Figure 5: The participation of NF-κB and STAT3 activation in the crosstalk between oral cancer cells and monocytes for IL-6 production. A. IL-6 concentrations in the CM from mono-culture or co-culture of the indicated TW-2.6 with U937 cells with or without anti-S100A9 antibodies were measured by ELISA and expressed as mean± SD. *p < 0.05, **p < 0.01 or ***p < 0.001 versus vector or no treatment. NS, not significant. B. Serum-starved U937 cells (106) were treated for 6-12 hr with the indicated CM prior to Western blot analysis. C. Serum-deprived U937 cells were pre-incubated for 30 min with 100 μM PDTC, 100 μM iSTAT3, or 2 μM AZD1480 followed by the addition of the indicated CM for 12 hrs prior to protein isolation and Western blot analysis.

High S100A9 together with high CD68 in tumor stroma further reduced early-stage patient recurrence-free survival

Monocytes serve as precursors for various tissue macrophage and contribute to both protective and pathological immune responses [30]. S100A9 was detected in the CD68+ macrophages of tumor stroma (Figure 3B). Tumor associated macrophages (TAMs) have been shown to promote tumorigenesis and metastasis [31], we used IHC staining to analyze the deregulation impact of CD68 together with S100A9 in tumor stroma on the clinical outcomes of 79 early-stage oral cancer patients. These patients were divided into 4 groups (Figure 6A) for Kaplan-Meier survival analysis based on S100A9 and CD68 staining. Despite lacking a concordant relation of S100A9 and CD68 expression (data not shown), the increase of S100A9 or CD68 in tumor stroma significantly reduced patient recurrence-free survival (Figure 6B, Left, p = 0.012). Concomitant high CD68 with high S100A9 expression in stroma had the poorest clinical outcome versus those with low expression of both proteins (Figure 6B, Right, p = 0.004). Although S100A9 promoted angiogenic activity in vitro (Figures 4D and S8), there was no positive association of S100A9 expression with CD34+ microvessel numbers in the stroma (data not shown). Instead, a concordant relation of CD68+ infiltrating cells with the CD34+ vessel number by IHC staining (Figure 6C-6D, rs = 0.277, p = 0.014) supported a positive role of infiltrated macrophages in tumor angiogenesis required for tumor growth and metastasis. High expression of both S100A9 and CD68 proteins in tumor stroma was a strong poor prognostic marker for early-stage oral cancer patients.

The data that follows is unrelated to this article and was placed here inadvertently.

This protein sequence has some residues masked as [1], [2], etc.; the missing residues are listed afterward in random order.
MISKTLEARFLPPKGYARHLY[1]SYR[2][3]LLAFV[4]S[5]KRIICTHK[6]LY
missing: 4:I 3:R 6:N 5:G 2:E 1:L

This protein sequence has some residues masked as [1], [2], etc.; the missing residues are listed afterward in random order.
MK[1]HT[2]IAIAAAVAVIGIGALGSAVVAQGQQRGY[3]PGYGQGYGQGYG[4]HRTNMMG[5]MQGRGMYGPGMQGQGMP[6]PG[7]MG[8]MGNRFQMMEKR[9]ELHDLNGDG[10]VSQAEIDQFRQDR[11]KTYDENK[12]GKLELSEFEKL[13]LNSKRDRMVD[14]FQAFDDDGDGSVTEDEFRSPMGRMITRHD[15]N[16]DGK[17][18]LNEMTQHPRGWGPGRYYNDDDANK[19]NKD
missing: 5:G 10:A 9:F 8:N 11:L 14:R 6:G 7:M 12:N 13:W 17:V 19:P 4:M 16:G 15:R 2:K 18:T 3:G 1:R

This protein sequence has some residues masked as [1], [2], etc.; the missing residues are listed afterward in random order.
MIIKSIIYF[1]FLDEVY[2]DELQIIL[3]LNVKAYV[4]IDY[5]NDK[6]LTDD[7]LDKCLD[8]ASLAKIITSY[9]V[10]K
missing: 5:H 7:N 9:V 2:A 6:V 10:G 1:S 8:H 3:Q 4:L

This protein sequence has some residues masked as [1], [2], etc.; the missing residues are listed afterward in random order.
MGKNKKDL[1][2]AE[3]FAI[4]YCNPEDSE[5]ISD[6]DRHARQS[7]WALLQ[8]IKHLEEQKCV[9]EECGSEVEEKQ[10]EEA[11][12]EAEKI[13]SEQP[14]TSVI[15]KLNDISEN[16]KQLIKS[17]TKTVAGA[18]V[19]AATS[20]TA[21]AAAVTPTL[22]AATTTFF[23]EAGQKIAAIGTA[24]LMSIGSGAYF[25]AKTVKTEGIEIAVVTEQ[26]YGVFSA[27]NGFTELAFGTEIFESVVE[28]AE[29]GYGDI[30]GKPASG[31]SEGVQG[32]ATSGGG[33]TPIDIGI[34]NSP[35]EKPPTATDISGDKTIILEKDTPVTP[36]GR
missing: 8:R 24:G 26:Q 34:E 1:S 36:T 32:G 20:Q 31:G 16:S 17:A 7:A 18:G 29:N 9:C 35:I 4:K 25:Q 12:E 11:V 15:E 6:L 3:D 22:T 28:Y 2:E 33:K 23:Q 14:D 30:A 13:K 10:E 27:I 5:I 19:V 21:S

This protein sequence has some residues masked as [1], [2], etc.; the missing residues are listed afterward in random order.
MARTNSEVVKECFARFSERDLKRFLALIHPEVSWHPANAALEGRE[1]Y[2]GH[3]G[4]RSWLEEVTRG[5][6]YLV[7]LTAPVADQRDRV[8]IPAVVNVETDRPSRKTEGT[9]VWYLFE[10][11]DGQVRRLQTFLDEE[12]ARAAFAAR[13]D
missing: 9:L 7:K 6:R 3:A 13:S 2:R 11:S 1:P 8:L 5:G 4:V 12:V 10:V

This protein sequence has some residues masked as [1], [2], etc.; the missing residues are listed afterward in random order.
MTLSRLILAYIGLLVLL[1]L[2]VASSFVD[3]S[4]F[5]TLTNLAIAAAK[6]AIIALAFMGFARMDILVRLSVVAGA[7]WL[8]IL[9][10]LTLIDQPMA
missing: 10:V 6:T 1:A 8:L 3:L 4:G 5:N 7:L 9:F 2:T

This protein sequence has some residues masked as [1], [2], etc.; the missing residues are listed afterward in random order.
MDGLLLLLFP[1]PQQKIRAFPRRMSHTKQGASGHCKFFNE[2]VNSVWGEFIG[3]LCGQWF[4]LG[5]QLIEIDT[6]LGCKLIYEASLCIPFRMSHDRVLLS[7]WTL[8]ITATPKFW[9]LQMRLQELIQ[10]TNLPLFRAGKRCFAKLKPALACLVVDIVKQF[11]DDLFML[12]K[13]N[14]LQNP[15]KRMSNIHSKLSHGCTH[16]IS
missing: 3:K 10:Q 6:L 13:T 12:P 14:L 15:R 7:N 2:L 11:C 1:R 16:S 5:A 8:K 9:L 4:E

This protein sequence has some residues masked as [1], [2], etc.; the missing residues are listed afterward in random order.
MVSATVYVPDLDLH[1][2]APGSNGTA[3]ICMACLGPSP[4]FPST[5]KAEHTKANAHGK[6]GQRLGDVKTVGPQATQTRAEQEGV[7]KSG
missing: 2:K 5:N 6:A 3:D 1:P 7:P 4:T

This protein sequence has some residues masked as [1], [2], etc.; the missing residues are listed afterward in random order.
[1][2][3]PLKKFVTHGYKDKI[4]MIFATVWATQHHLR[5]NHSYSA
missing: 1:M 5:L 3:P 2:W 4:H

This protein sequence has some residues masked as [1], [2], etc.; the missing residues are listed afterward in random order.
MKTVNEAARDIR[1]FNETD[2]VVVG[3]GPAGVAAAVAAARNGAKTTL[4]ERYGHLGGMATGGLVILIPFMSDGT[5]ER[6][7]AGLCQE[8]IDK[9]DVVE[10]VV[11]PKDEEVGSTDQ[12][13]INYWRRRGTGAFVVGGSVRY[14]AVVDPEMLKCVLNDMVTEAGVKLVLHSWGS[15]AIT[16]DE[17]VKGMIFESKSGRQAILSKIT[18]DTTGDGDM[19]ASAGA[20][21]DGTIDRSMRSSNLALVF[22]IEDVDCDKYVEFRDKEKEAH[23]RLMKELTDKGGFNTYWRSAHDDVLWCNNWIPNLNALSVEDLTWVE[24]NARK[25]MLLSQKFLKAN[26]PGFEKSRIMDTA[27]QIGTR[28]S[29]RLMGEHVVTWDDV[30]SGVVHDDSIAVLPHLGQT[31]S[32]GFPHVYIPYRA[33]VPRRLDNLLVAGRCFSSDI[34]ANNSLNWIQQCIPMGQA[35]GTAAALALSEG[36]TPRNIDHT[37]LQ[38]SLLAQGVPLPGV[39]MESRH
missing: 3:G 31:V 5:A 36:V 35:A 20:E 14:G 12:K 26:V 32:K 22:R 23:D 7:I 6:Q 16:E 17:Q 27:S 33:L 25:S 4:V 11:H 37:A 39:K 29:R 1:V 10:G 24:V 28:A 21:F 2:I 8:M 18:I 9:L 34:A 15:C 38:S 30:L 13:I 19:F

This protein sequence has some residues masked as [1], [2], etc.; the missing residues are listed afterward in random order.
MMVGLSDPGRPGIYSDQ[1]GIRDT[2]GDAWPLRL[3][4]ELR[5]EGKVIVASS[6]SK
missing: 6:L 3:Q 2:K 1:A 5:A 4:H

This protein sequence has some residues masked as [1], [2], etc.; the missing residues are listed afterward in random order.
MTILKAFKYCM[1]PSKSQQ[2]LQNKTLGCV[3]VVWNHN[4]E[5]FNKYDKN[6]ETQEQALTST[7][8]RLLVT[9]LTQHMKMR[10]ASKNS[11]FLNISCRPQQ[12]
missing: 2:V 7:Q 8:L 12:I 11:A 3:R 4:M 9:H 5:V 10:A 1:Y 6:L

We have shown the differential abundance of S100A9 expression in both cancer and stroma cells of oral cancer tissues. Early-stage oral cancer patients with the increased S100A9 staining in stroma but not tumor cells had significantly reduced recurrence-free survival when compared with those with low expression. Increased S100A9 expression in oral cancer cells promoted in vitro tumor cell migration and invasion, and in vivo xenograft tumorigenesis. A predominant increase of human and mouse IL-6 expression, CD31-stained microvessel density and the expression of several myeloid cell markers were detected in S100A9-bearing xenografts. The expression of S100A9 in one stromal component, monoctyes, also enhanced tumor cell aggressiveness. Since S100A9 could be released into the extracellular milieu, we also detected the elevation of S100A9 in early-stage oral cancer patient sera. Extraellular S100A9 exerted a stimulatory effect on oral cancer cell behaviors, monocyte transendothelial migration and angiogenesis. S100A9-mediated increase of IL-6 expression was partly through the cross-talk between cancer and myeloid cells. Taken together, the concomitant increase of both S100A9 and CD68 expression in tumor stroma served as poor prognostic markers for early-stage oral cancer patients.

Despite the presence of S100A8 protein in 3 oral cell lines (Figure 1A), only the increase of S100A9-positive cells in tumor stroma was significantly associated with poor differentiation and shortened recurrence-free survival of early-stage oral cancer patients (Table 1 and Figure 1B-1C). Our data also supports a distinct role of S100A9 from S100A8 in human pathology. Although S100A9 is pro-tumorigenic regardless of its presence in tumor or stroma, the promoting effects were mainly on cancer cell migration and invasion (Figures 2, 3, S5 and S6). The differential response to S100A9-mediated cell proliferation and primary tumor formation in nude mice may be explained by the intrinsically different tumorigenic and metastatic potential of HSC-3 from TW-2.6 oral cancer cells (Figures 2D and S4-5), suggesting an early role of S100A9 in oral carcinogenesis. More studies are needed to examine if tumor S100A9 can enhance HSC3-induced metastasis [32].